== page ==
Tax evasion and tax avoidance in developing countries: the role of international profit shifting

Research Highlights


Tax evasion and tax avoidance in developing countries: evidence on international profit shifting

There is a widely-held view that profit shifting by multinational companies to low-tax jurisdictions undermines the ability of developing countries to raise tax revenue. While there is research on the extent of profit shifting out of developed countries, empirical evidence on the magnitude of the problem in developing countries is scarce. This research set out to review the literature that exists, and to investigate methods and available datasets which can be used to gain new insights into the problem. We find that the results of many existing studies on tax avoidance and evasion in developing countries are difficult to interpret for a variety of reasons, including drawbacks in measurement concepts. We discuss some alternative methods and datasets, and present some preliminary evidence on the scale to which profit shifting out of developing countries and into tax havens takes place.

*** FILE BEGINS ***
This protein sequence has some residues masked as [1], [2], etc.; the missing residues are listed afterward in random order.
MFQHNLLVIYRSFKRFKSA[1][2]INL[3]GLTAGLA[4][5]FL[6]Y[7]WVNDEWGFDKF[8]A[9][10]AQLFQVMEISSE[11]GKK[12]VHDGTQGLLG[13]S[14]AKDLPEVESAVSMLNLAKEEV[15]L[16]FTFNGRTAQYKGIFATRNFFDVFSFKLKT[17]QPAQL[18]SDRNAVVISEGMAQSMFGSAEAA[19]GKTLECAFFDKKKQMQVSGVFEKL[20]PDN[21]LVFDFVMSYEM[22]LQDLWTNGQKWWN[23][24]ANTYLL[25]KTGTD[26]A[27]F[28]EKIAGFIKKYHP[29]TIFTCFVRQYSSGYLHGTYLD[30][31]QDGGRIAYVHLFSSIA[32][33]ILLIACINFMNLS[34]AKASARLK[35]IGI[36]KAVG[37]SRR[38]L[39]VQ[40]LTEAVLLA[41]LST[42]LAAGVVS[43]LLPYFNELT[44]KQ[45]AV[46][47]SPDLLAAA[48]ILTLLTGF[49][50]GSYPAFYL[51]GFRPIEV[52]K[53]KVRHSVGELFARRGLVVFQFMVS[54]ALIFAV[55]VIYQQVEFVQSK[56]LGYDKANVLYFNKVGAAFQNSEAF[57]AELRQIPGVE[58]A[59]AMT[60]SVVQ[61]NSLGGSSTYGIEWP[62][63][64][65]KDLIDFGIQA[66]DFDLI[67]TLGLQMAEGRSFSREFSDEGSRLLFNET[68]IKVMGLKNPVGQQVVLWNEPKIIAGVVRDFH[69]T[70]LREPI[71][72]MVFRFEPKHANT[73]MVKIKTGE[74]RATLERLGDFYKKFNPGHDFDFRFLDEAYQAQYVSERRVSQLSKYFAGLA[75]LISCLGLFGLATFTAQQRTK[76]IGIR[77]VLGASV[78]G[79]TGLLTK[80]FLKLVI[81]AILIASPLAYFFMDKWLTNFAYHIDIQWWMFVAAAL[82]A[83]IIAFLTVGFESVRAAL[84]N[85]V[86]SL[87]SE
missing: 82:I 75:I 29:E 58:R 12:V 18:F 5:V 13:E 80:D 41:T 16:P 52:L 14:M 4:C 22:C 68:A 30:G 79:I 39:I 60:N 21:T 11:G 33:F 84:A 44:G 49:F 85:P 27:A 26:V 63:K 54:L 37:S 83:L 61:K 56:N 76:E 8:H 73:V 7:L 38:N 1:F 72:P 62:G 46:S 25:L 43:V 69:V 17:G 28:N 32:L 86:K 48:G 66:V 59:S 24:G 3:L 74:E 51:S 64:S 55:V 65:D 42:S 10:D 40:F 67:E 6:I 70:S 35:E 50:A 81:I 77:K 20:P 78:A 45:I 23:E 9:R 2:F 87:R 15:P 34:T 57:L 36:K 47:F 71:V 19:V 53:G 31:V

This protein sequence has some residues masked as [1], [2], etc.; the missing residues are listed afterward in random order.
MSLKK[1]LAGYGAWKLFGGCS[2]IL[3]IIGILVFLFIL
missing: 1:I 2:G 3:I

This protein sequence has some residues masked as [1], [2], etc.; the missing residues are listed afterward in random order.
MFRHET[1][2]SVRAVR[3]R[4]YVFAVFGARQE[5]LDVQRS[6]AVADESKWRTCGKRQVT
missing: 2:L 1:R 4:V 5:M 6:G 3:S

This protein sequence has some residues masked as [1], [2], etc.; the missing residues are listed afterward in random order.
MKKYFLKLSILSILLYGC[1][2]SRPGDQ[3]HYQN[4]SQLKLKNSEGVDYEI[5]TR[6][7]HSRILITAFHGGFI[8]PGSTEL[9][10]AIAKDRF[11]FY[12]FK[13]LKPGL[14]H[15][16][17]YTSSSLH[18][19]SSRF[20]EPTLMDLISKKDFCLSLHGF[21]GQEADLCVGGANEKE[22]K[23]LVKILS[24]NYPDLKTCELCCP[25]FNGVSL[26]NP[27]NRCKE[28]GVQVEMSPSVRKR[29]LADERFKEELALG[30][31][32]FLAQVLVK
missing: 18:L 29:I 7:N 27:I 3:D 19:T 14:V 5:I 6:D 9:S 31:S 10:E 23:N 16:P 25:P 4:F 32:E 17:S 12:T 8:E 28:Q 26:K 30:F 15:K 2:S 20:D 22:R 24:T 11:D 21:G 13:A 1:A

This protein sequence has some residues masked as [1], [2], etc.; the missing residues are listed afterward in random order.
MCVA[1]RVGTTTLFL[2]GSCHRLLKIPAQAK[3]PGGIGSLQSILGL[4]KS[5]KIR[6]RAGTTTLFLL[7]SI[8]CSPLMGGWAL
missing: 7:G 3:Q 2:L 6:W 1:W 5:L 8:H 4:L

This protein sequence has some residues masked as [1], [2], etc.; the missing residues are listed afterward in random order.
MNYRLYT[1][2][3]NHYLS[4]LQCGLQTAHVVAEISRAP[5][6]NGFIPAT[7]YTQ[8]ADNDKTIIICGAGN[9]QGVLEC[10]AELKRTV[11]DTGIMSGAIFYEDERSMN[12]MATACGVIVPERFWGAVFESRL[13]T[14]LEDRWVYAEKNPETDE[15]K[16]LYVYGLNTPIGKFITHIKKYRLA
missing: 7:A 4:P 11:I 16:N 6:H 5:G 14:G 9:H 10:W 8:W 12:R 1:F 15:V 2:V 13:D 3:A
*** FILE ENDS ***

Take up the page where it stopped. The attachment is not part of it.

Clemens Fuest and Nadine Riedel



What do we know about evasion and avoidance in developing countries?

In 2005, the average tax revenue to GDP ratio in the developed world was around 35%. In developing countries, it was 15%. Tax avoidance and evasion are widely believed to be important factors limiting revenue in these countries. This research project, commissioned by the UK Department for International Development, reviewed existing empirical estimates of tax revenue losses due to tax avoidance and tax evasion in developing countries. The study concluded that the available knowledge on such losses is very limited, partly due to the lack of data and partly due to methodological shortcomings of existing studies. Some estimates systematically overestimate revenue losses: others are based on assumptions which are so restrictive that the results are difficult to interpret. More research is needed to improve our understanding of these issues, and the project proposes several new directions for future research.

Clemens Fuest, Nadine Riedel